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Why I Went to Afghanistan

I’m passionate about my kids.
But I’m passionate about other things, too.

By Masha Hamilton

My neighbor Jessie was giving in to guilt during our morning jog. “I adore this kid,” she said of her one-year-old. “But we spent a couple hours in the park yesterday and I was bored enough to cry. Today I couldn’t wait to hand him off to the sitter.” Jessie felt safe revealing to me what some might regard as a moment of maternal shortcoming because I am— ta dah— the reigning local Queen Of Maternal Shortcomings.

How’d I get the title? It began when I left my three wonderful children, ages nine to fifteen, to spend a month cloistered at an artists’ colony— no visitors, and phone calls only during mealtimes. Maybe that could be forgiven. But then I left them again, several months later, to spend two weeks traveling in Afghanistan.

That’s right, Afghanistan. Where foreign aide workers and American football heroes and election volunteers and average Afghans keep getting shot at and sometimes killed. Where I couldn’t even bring back one of those “My Mom went To Kabul And All I Got …” T-shirts, because of course they don’t make those T-shirts for Kabul yet.

While I was preparing for the trip, I came in for my share of criticism— most of it friendly, some not-so. A couple fathers said outright that I, as a mother, should not venture to a place considered unstable at best. My own husband balked at first, though he eventually came around. (Maybe it was when I began humming Cat Steven’s “I’m looking for a hard-headed woman.”)

When I told my daughter not to do anything foolish while I was gone, like walking in the park after dark, she began jabbing her finger at me, swinging her hips and speaking with emphasis. “You are going to Afghanistan, and you are telling me not to do anything dangerous?” Even Jessie urged me to write a note to my kids explaining why I’d done it, in case I never came back.

I didn’t write the note. But I did think carefully about what it meant to me to be a mom once the days of Play Dough and finger-paint are past, and in these times of terror alerts and video-taped beheadings and war.

First, I’m a normal mom: I love my kids. I know their teachers and their friends. I home-schooled two of them in the early grades, and taught all three how to read. I’ve baked bread with them, read to them and taken them to museums. When they were small, I was constantly pulling out the construction paper and scissors. Sometimes, watching them sleeping, I cried a little over the parts of their lives that I would miss, once they grew up.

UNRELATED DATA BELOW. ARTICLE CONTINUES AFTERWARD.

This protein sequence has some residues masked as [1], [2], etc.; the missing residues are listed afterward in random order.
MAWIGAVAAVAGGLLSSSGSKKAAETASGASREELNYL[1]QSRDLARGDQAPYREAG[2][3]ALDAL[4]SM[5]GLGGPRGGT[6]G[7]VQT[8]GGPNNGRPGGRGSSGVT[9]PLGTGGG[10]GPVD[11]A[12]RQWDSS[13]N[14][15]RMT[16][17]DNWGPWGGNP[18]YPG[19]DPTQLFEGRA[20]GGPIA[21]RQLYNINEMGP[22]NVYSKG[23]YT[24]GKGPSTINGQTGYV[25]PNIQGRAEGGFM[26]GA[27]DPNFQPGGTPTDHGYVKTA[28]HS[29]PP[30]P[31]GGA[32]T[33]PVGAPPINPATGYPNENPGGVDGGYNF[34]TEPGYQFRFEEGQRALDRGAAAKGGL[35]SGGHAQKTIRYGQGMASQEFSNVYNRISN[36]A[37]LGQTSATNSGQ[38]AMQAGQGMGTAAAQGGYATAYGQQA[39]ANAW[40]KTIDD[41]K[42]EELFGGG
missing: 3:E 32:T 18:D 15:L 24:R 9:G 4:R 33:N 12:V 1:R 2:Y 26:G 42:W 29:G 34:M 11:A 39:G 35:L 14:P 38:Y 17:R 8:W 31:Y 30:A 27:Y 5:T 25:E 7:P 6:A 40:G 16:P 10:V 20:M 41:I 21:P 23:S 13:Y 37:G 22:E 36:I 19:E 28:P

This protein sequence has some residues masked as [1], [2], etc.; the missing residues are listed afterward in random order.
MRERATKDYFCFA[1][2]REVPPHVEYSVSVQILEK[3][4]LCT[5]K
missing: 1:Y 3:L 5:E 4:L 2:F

I’m passionate about them, actually. But I’m passionate about other things, too. The Middle East, and Russia, and war and journalism and the stories we make up out of whole cloth and the ones that have some basis in reality. Women’s issues and shiatsu and reading. Friendships.

My desire to go to Afghanistan was fueled by a longing to know, as much as possible, what it means to be an Afghan woman today. My interest stemmed in part from that infamous footage I saw several years ago of the woman in the blue burqua shot in the head in the Kabul football stadium during Taliban times, which came to represent the cruelty to which Afghan women were subjected. I was further drawn to the country after reading Jason Elliot’s wonderful An Unexpected Light: Travels In Afghanistan, published in 2000. Finally, I was curious to know whether we have, as the Bush administration insists, substantially improved the situation for the country’s women.

I wanted to go for personal, geopolitical reasons. The world our kids are growing into is more threatening that the one we inhabited at their age. Increasingly, people— not just Americans, of course— view their global neighbors through a lens of “us” versus “them.” This seems to me as wrong as it is dangerous. Links between women and mothers from various cultures can be a crucial step in dispelling this limited way of thinking.

Occasionally I felt a jolt of fear as I prepared for the journey. So much was unknown, and so much of the news from there was bad. But I’ve lived overseas and ventured into unfamiliar places as a journalist. I knew I could make contacts and find help when needed. Plus, I arranged to meet a friend, a photographer who is also a mother. It would be her first visit to Afghanistan as well.

My trip was all I’d hoped for. I interviewed women in prison, child brides, those who’d been jailed in Taliban times, and those who’d been refugees in Pakistan. I talked to a twelve-year-old girl who was in jail for refusing to marry the man her father had chosen, a man who was nearly 40. I sat on the dusty ground with an elderly matriarch and her extended family of 25 as she showed me her box full of wishes: what she will put in her room if she ever gets a room of her own. I practiced shiatsu on women who’d never experienced massage before. I learned about those who live in the country where some 18,000 of our soldiers are now based, and where we are likely to remain involved for some time.

On a personal level, I learned more about myself as a mother, and about how I hope to send my children off into young adulthood. It’s important to me that they know the world is not so scary that we should avoid it. I want them to understand that women— and mothers— must live their lives as fully as they can, and as much according to their beliefs as possible. And I want them to recognize that some risks, once measured, are worth taking.

mmo : October 2004

Masha Hamilton has reported from the Middle East, Russia and Afghanistan, among other places. Her second novel, The Distance Between Us, will be published next month. Find out more at www.mashahamilton.com
The opinions expressed in this commentary are those of the author and do not necessarily reflect the views or policy positions of the MMO or its staff.
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